The XPat Journal
The XPat Journal Education Special
What types of international education are available in the Netherlands.
Housing in the Netherlands
This section offers you practical tips and useful information such as where to buy or rent, selecting an agent and negotiating the deal.
There are a number of things you need to know before entering the job market in the Netherlands, such as: the make-up of the Dutch employment market, finding a job here as an expatriate, Dutch labor law, the Dutch social security system etc.
Selected XPat Journal Article
Social Networking or Notworking
Lessor Must Pick Up the Bill for Most Defects and Deficiencies
By Lis van Engelen
Expats tend to agree that, after signing that much-desired contract, the issue of accommodation at the new posting ranks highest on their list of priorities. Finding a house or an apartment that will keep everybody happy is a tricky issue anyway; even more so when one needs to view a property, negotiate, and sign the lease in a foreign country, with very limited linguistic and legal knowledge.
For those of our readers who do not benefit from the pampering and professional support of their own in-house relocation desk and/or those who like to be well-prepared and in the know, GMW Advocaten has compiled a brief compendium on the rights and duties of both lessees and lessors.
Dutch law points to the lessor if deficiencies of the rental property become an issue, be it a faulty plumbing system, a rodent infestation, or partially blocked access to the premises. By definition, the lessee – that is you – is entitled to a ‘quiet enjoyment of the rented premises, under the tenancy agreement’; while the remedy of any defects impeding this right can in most cases be charged to the lessor – your landlord. However, one is well advised to consult a specialist in tenancy law before ordering that jacuzzi to replace the broken bathtub, at the landlord’s expense...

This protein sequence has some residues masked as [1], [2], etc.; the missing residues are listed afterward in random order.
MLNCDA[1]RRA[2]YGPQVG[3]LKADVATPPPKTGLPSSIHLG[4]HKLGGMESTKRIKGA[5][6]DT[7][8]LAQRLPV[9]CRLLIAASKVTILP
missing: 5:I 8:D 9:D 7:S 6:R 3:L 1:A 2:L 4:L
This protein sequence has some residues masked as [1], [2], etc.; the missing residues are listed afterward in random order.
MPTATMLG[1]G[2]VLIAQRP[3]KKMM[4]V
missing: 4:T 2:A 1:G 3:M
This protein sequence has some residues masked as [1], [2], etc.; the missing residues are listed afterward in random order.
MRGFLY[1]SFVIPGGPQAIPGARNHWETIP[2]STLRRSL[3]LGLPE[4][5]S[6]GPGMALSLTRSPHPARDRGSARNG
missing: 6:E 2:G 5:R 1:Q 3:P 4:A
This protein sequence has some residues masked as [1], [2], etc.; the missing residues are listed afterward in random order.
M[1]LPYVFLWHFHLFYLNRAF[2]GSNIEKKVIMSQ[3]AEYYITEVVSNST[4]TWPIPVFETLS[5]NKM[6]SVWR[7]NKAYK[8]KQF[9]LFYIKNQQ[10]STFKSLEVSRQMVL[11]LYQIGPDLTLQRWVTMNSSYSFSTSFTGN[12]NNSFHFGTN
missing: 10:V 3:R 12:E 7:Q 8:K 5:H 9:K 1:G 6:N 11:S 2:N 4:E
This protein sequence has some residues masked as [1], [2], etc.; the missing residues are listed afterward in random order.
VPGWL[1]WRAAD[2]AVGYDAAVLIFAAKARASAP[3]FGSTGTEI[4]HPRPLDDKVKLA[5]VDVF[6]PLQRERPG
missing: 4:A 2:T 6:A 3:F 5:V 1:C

Duties of a Lessee
Defects and/or deficiencies can best be defined as ‘a state, quality or feature of the premises or undesirable circumstances that cannot be attributed to the lessee, which have an impact on the quiet enjoyment of the rented premises, as stipulated in the tenancy agreement and as expected by the lessee at the time he or she entered into the tenancy agreement’.
Minor repairs for that matter, such as the replacement of a faulty switch, are to be carried out at the lessee’s expense. A comprehensive list of such minor repairs can be found in the Minor Repairs Decree (Besluit Kleine Herstellingen). This list has a restrictive character, meaning that an item or action that is not on the list cannot be charged to the lessee. Naturally, damages, defects and deficiencies caused by the lessee’s negligence must be restored at the lessee’s expense.
Duties of the Lessor
Overdue maintenance, material damages, structural and construction faults, and rodent or insect infestation are all the responsibility of the lessor.
By law, the lessor is bound to remedy all of the above and similar matters, compensating the lessee for possible damages caused by the defect prior to the repairs. Though hardly ever heard of in this day and age, there is one restriction: if a restoration to the natural or proper condition is impossible, or if it would entail expenses which are beyond the lessor’s means under the circumstances, the obligation to carry out these extraordinary repairs is removed by the legislator.